Universes quartet performs “Ameriville” at the Paramont Theatre. (Astrid Lium Photo)
The foot stomping and harmonizing quartet, Universes, took theatergoers on a wild ride through some of the nation’s most daunting social ills in “Ameriville” last week at the Paramount Theatre.
Presented by ArtsEmerson, Universes, comprised of Mildred Ruiz-Sapp, William “Ninja’’ Ruiz, Gamal Abdel Chasten and Steven Sapp, started off the show gaily singing renditions of popular American songs such as “Papa was a Rolling Stone,” “Buffalo Soldier” and “Rolling on a River.” Suddenly, they thrust the audience into a much darker place.
The play uses FEMA’s slow response to hurricane Katrina as a lens through which to view issues of race, being poor in America, homosexuality and religion. They sing, “right there was a house” and point out where houses stood prior to Katrina and give snapshots of the people who lived there.
One story is about a young man who remembers watching his father getting ready for Mardi Gras. His recalls his daddy dancing in full regalia with feathers flowing and how magical it all was. But after the storm his happy memories are as muddied as what’s left of his old house.
Another poignant tale was about an old man who wakes up every night at 11:11p.m. unable to find rest since the storm tore apart the city. Images of large clocks behind him spin out of control. He tells the crowd that with all the bodies and stagnant water, “it smells worse than regular death.”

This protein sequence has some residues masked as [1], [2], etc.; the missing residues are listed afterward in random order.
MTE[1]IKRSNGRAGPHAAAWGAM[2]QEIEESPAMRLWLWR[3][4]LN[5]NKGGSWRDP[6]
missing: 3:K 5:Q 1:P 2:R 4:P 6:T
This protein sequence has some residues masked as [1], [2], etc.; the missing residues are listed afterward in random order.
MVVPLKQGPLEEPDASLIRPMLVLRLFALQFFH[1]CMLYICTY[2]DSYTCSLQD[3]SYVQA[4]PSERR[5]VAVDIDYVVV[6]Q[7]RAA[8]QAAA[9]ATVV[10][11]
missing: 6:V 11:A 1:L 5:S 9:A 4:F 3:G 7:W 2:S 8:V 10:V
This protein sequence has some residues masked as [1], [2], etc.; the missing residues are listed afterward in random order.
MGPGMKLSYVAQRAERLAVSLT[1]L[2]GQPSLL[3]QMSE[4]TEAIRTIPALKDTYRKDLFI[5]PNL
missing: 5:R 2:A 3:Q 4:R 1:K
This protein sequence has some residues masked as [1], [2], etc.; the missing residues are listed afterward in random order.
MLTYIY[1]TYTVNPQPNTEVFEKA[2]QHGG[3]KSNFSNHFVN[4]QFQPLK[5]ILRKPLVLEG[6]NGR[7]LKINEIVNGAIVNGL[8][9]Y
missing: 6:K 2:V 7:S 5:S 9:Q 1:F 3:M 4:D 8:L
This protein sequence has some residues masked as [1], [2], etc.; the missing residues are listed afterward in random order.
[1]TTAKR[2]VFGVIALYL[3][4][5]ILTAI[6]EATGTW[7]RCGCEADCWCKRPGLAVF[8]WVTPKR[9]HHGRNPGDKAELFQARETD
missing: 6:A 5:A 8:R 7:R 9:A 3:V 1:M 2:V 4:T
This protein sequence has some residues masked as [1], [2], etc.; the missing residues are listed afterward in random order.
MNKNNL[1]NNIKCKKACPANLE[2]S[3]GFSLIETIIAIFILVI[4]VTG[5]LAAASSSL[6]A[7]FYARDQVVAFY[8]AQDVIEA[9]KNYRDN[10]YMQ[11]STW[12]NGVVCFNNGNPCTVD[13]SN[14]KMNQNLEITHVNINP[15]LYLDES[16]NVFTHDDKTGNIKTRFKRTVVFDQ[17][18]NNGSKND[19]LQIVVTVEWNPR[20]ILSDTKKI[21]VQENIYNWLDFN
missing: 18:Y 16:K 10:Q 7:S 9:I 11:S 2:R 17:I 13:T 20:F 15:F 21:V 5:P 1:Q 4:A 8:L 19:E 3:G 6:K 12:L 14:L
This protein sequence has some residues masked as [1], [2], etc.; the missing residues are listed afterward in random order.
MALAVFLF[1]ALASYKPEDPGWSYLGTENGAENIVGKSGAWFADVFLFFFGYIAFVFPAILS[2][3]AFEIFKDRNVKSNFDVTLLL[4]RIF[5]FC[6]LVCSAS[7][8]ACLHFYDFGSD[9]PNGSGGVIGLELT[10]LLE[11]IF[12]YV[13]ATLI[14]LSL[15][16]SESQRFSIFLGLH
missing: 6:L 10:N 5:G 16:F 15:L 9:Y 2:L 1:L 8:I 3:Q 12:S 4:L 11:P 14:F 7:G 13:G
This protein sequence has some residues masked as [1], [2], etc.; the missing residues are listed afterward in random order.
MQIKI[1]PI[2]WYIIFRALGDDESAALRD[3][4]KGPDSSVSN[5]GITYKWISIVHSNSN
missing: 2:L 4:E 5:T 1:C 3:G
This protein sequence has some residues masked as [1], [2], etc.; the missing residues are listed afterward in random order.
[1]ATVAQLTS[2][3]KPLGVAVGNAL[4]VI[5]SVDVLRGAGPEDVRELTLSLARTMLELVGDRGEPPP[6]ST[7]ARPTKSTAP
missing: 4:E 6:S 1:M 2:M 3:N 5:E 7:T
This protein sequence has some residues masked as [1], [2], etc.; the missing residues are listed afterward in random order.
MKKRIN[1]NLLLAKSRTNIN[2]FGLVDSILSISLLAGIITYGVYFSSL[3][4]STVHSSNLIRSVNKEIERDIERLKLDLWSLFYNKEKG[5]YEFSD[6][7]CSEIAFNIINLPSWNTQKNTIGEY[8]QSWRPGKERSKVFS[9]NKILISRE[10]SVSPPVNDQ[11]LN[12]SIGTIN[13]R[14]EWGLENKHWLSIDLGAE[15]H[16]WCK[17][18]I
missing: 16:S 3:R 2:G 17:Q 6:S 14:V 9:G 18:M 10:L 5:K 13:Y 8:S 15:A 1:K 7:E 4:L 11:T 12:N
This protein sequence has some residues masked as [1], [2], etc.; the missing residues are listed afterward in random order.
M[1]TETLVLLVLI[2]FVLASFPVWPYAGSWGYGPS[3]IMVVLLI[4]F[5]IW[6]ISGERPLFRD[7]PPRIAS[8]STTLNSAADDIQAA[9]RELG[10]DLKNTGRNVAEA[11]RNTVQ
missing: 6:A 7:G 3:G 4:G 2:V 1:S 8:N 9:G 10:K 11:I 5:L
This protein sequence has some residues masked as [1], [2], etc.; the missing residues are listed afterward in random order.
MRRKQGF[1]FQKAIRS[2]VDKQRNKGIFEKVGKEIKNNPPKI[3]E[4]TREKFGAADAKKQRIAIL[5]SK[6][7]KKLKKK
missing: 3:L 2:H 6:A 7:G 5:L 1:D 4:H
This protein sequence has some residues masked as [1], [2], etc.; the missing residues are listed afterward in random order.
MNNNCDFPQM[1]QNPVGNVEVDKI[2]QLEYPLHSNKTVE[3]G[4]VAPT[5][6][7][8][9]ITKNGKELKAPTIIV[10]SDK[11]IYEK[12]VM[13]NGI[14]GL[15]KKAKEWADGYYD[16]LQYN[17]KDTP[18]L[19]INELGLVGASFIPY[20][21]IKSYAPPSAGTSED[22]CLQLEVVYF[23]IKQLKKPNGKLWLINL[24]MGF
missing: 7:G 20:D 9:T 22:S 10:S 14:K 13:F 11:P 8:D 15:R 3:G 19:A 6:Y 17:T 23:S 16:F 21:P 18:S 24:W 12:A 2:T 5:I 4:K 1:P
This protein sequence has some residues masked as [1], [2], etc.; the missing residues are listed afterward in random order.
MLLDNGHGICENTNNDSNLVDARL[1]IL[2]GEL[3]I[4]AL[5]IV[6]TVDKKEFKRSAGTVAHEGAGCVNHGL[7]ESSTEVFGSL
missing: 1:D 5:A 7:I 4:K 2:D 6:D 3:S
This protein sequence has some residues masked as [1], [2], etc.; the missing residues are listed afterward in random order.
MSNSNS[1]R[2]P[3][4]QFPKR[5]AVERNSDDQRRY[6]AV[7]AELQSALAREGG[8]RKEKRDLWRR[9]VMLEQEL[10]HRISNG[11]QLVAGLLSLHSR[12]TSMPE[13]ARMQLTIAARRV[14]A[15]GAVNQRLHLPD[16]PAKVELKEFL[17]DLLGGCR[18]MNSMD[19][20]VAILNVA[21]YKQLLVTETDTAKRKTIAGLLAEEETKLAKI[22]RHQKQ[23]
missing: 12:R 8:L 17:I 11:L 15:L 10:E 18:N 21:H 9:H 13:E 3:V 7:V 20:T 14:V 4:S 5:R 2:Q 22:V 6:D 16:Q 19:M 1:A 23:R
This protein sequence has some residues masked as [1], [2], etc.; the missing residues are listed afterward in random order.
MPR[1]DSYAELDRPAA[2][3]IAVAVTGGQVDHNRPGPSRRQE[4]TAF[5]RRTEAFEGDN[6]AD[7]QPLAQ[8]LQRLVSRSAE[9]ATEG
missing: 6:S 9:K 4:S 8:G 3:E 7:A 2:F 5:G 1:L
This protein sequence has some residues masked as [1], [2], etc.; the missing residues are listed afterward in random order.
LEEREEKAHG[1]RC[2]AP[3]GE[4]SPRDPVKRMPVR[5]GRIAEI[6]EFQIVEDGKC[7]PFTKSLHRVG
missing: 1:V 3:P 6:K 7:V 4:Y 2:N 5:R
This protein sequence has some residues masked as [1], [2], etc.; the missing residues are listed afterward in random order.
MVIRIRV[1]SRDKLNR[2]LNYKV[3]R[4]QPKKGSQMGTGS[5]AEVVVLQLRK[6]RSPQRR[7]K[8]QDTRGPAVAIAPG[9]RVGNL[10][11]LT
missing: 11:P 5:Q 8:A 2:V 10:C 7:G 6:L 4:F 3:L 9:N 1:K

Universes begs audiences to look a little closer at the things that separate us. Ruiz-Sapp shined when she sang the song of a poor immigrant mother who works two jobs to provide for her family. She works and works, but doesn’t seem to be getting anywhere. “Is this what I came here for,” she laments.
At the end of her beautiful ballad she decides to put on her uniform and smile. As her song winds down a statistic pops up above her head that claims illegal immigrants pay $7.2 million dollars in federal taxes each year.
Sapp and Chasten touch on stereotypes with black jokes, Ruiz recites a poem about the twisting up of religion and the whole quartet performs a moving piece on handguns in the form of a commercial. The nation’s callousness about the death of urban teenagers is explored and the commercial urges people to call 1-800-shoot.
FEMA faux pas and a homeless former entrepreneur are just the tip of the iceberg in “Ameriville.” Urban Renewal is depicted with the “Choke a Nigga Out Investment Group” knocking on inner-city doors and urging city dwellers to sell their houses for much less than it’s worth. Over time, those who weren’t willing to sell are pushed out in the name of gentrification.
“Ameriville” found a way to talk about the most uncomfortable issues in America without being preachy. The performances elicited laughs, and dismayed sighs with a perfectly placed musical modulation or a harrowing statistic underscored by silence.
They revealed the story behind each situation, which made the characters human, not just black, white, gay, old or homeless. It’s their humanity that the performers urged theatergoers to see.
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